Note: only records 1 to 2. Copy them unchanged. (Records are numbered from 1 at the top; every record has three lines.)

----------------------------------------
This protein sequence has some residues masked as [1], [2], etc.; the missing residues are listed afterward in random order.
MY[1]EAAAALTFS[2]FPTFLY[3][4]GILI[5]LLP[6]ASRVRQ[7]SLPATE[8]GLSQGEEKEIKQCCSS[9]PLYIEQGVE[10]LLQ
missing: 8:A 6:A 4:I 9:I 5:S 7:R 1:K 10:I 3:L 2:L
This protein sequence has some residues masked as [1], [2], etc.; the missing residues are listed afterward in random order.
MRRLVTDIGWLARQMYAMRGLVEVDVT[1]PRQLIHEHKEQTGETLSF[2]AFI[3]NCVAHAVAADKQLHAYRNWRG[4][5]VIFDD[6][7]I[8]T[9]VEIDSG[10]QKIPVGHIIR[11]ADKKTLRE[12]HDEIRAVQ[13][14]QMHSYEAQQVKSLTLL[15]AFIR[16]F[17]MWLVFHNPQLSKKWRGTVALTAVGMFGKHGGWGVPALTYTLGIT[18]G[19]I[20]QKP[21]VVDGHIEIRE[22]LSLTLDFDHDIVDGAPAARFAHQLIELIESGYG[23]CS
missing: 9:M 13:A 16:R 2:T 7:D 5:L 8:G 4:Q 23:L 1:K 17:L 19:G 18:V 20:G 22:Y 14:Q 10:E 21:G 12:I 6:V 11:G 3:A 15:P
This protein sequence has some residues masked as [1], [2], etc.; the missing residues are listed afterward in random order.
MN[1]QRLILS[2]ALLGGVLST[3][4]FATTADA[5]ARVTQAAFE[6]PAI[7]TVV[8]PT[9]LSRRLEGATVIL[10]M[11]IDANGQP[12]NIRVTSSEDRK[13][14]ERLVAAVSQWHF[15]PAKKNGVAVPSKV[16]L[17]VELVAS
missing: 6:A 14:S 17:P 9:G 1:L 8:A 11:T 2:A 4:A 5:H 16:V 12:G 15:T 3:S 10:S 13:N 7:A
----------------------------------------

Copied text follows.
This protein sequence has some residues masked as [1], [2], etc.; the missing residues are listed afterward in random order.
MY[1]EAAAALTFS[2]FPTFLY[3][4]GILI[5]LLP[6]ASRVRQ[7]SLPATE[8]GLSQGEEKEIKQCCSS[9]PLYIEQGVE[10]LLQ
missing: 8:A 6:A 4:I 9:I 5:S 7:R 1:K 10:I 3:L 2:L
This protein sequence has some residues masked as [1], [2], etc.; the missing residues are listed afterward in random order.
MRRLVTDIGWLARQMYAMRGLVEVDVT[1]PRQLIHEHKEQTGETLSF[2]AFI[3]NCVAHAVAADKQLHAYRNWRG[4][5]VIFDD[6][7]I[8]T[9]VEIDSG[10]QKIPVGHIIR[11]ADKKTLRE[12]HDEIRAVQ[13][14]QMHSYEAQQVKSLTLL[15]AFIR[16]F[17]MWLVFHNPQLSKKWRGTVALTAVGMFGKHGGWGVPALTYTLGIT[18]G[19]I[20]QKP[21]VVDGHIEIRE[22]LSLTLDFDHDIVDGAPAARFAHQLIELIESGYG[23]CS
missing: 9:M 13:A 16:R 2:T 7:D 5:L 8:G 4:Q 23:L 1:K 17:L 19:G 18:V 20:G 22:Y 14:Q 10:E 21:G 12:I 6:V 11:G 3:A 15:P